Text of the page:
Author Ben H. Winters on Underground Airlines, July’s #1 Indie Next List Pick

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Ben H. Winters (Photo credit: Nicola Goode).

Underground Airlines by Ben H. Winters (Mulholland Books, July 5), the number-one pick of independent booksellers for the July 2016 Indie Next List, imagines a present-day America in which the Civil War never happened and slavery is still practiced in four Southern states.

Victor, an escaped slave, has struck a deal with the U.S. Marshals Service, which is bound by law to seek out and return slaves that escape from one of the Hard Four states, where slavery remains legal. Now serving as a bounty hunter, Victor spends his days pursuing those fleeing slavery through the Underground Airlines network.

In many of his books, which span the genres of mystery, science fiction, parody, and, now, speculative nonfiction, Winters sets out to create stories rooted in our contemporary world but with a stark, significant difference.

“Speculative nonfiction or science fiction or mystery genres, which are my favorite places to play — are most successful when they are engaging with the real world,” said Winters. “It isn’t a matter of leaving behind reality to just have fun in an imaginary world, it’s a matter of taking what we know, taking the real world that we live in with all of its discontents and problems and good things and bad, and transforming it in such a way that the result is illuminating.”

Winters’ Edgar Award-winning mystery trilogy The Last Policeman (Quirk Books), which concluded in 2014 with World of Trouble, takes place in the final year before a giant asteroid is set to collide with Earth; his retelling of classic works include Sense and Sensibility and Sea Monsters and Android Karenina, which are part of a series of similarly themed books from Quirk.

Winters’ imagined America in Underground Airlines has a dark twist: millions of citizens — Persons Bound to Labor — are legally enslaved in the Hard Four states. In the rest of the country, racial tensions remain high. The world Victor navigates in Underground Airlines is uncomfortably similar to the current reality in America, a parallel, Winters said, that was not difficult to draw.

“The country’s not that old. Slavery isn’t that far in the past,” he explained, noting that today’s systemic racism, very much in existence, is displayed in the way African Americans, in particular, and all minorities can be limited in their opportunities. “That’s not a problem that’s distinct and separate from the fact that our country was founded with a system of racially based slavery.”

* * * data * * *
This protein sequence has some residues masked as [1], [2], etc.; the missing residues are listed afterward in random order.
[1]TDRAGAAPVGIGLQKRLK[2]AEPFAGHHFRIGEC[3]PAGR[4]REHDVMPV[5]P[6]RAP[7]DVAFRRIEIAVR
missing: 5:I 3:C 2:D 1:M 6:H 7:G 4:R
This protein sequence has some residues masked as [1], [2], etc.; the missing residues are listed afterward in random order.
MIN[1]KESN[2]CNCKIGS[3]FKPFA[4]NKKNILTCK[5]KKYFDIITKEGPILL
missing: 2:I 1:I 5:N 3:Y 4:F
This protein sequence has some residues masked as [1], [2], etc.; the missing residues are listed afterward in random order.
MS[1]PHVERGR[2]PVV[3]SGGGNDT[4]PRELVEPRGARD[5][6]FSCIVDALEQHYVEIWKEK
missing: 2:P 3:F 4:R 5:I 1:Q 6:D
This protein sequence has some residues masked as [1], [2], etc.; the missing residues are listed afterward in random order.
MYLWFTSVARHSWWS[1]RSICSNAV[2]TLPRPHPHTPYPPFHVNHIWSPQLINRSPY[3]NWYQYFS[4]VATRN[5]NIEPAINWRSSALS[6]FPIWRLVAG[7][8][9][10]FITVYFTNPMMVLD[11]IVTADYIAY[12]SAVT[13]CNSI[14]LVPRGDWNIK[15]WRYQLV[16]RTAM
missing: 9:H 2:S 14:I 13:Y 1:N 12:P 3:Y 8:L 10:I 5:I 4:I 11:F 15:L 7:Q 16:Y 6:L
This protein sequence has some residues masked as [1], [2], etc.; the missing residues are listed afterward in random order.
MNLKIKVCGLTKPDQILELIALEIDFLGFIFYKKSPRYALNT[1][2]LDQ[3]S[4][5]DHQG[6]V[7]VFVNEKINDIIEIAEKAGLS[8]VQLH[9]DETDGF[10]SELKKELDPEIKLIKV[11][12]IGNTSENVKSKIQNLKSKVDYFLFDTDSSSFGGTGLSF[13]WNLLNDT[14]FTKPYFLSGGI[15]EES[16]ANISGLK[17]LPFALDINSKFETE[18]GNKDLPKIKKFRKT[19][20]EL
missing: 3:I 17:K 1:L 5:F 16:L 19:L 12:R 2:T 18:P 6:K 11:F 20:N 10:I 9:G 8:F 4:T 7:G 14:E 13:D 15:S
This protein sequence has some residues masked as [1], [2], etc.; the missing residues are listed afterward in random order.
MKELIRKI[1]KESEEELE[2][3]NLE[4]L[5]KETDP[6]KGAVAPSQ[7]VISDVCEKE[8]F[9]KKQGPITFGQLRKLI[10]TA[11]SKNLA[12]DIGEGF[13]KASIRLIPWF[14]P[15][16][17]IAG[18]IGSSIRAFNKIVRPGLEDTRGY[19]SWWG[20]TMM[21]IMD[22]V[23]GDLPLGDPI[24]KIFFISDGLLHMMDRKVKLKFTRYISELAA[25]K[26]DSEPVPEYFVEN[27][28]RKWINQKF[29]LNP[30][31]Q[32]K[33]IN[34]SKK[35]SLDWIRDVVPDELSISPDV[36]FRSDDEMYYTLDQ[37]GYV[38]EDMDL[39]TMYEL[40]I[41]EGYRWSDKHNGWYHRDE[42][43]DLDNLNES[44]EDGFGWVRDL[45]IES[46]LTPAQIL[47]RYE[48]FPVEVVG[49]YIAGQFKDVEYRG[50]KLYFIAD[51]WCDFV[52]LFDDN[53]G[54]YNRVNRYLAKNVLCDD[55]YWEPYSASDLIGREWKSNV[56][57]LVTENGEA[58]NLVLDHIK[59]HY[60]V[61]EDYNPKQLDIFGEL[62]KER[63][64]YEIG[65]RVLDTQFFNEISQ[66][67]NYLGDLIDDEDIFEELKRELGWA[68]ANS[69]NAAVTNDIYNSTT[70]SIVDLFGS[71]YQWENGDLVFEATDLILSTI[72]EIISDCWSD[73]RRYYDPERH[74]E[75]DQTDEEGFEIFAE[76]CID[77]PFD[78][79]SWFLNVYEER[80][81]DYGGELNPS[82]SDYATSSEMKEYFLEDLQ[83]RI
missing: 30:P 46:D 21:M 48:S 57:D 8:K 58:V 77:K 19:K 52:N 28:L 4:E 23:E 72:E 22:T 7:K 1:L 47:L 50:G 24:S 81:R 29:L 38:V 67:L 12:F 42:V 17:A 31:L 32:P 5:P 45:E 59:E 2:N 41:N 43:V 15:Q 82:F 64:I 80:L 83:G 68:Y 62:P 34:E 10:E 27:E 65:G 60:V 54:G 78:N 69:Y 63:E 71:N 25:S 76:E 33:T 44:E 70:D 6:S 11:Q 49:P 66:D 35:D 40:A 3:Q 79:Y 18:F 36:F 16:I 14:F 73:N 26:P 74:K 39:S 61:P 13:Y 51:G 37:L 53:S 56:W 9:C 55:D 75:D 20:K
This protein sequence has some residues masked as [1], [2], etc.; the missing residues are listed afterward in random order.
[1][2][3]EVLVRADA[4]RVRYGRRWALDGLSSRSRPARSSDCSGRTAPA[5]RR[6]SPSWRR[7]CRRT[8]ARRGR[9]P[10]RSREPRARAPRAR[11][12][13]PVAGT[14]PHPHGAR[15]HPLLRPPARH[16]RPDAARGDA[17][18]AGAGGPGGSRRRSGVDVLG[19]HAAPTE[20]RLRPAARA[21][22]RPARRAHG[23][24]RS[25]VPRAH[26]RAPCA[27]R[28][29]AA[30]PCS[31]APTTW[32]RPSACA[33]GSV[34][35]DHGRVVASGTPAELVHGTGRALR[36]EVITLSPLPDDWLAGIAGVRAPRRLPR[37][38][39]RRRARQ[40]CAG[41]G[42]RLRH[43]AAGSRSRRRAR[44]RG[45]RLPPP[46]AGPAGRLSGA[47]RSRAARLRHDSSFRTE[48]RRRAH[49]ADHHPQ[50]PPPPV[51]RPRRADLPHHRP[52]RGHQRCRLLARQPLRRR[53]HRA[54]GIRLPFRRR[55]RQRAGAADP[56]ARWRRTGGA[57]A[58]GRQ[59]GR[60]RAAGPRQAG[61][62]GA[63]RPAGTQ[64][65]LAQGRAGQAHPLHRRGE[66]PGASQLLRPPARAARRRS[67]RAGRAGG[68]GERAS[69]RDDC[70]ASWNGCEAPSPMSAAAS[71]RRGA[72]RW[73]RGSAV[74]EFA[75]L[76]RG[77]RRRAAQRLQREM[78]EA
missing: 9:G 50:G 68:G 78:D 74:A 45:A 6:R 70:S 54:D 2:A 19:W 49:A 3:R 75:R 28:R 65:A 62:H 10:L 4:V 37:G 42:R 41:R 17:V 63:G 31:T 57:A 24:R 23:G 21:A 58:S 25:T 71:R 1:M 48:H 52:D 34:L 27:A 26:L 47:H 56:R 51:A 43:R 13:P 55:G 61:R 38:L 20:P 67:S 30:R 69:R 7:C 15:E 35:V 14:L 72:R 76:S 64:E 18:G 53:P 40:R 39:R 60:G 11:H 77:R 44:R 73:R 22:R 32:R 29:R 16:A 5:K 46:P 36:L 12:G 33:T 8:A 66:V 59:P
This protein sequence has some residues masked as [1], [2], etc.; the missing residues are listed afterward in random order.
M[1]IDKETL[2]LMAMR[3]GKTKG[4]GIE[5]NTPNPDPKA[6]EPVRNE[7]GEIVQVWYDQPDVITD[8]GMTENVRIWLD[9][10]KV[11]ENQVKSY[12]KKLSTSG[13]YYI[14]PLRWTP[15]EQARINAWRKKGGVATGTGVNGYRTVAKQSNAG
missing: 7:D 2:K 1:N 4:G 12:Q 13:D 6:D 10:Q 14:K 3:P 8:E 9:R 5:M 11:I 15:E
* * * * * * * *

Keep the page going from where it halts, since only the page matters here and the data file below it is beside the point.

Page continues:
Throughout the novel, as Victor searches for an escaped slave named Jackdaw in an increasingly complex and mysterious case, he encounters white characters whose language and attitudes convey a clear prejudice against African Americans, even in the Northern states where slavery has been abolished. Victor is subject to random searches at the whim of police because of his skin color; black Freedman Towns are overpopulated, decaying slums on the edges of metropolitan areas; and Canada — the 49th parallel — is seen as the line beyond which one can live free from racism.

During a full-body search, Victor’s thoughts echo the writing of Ta-Nehesi Coates in Between the World and Me (Spiegel & Grau), which addresses race in America. As he submits to groping hands in his pockets, on his skin, Victor thinks: “Lesson one: Your body is not your own.”

Winters was nearly finished writing Underground Airlines when Between the World and Me was published in the summer of 2015, and when he read it, he was moved.

“The examples [Coates] gives of the routine sense of inferiority that black people are made to feel in this country, those are things that were on my mind when I was writing — in particular the sense of your body belonging to the state,” said Winters. “That is not new. That goes back to slavery — the idea that if you left the plantation, you had better have papers on you, that any group of white people out on the road could stop and search you and take you.”

The state of racial relations in the United States, beginning with the death of Trayvon Martin in 2012 and continuing with the many headlines about violent police interactions with minorities, inspired Winters to begin writing Underground Airlines.

“As I thought about what kind of novel I wanted to write next, it seemed to me that this was the thing that was worth writing about — this is the thing that matters, this is the most urgent problem that we have,” he said. “I had the idea to take this figurative idea that, in a way, slavery is still with us and make it a literal idea, slavery is still with us, and see what it felt like to write that world. Unfortunately, there are a lot of ways that the world is not that different.”

Having booksellers select Underground Airlines as the top Indie Next List Pick for July has been a tremendous honor, said Winters, who added that he’s been very happy to see the very important role independent bookstores have continued to play in the publishing industry. “It’s because of human beings,” he said. “I think that people still long for that contact in their lives, and they long for that curated experience.”

Winters, who grew up in Maryland, has lived in several different cities around the country and has found a favorite indie bookstore in each. Among his favorites, he named BookCourt and Greenlight Bookstore in Brooklyn; Indy Reads Books in Indianapolis; and Left Bank Books in St. Louis. Winters and his family recently moved to Los Angeles, where he is beginning to explore the indie bookstore scene.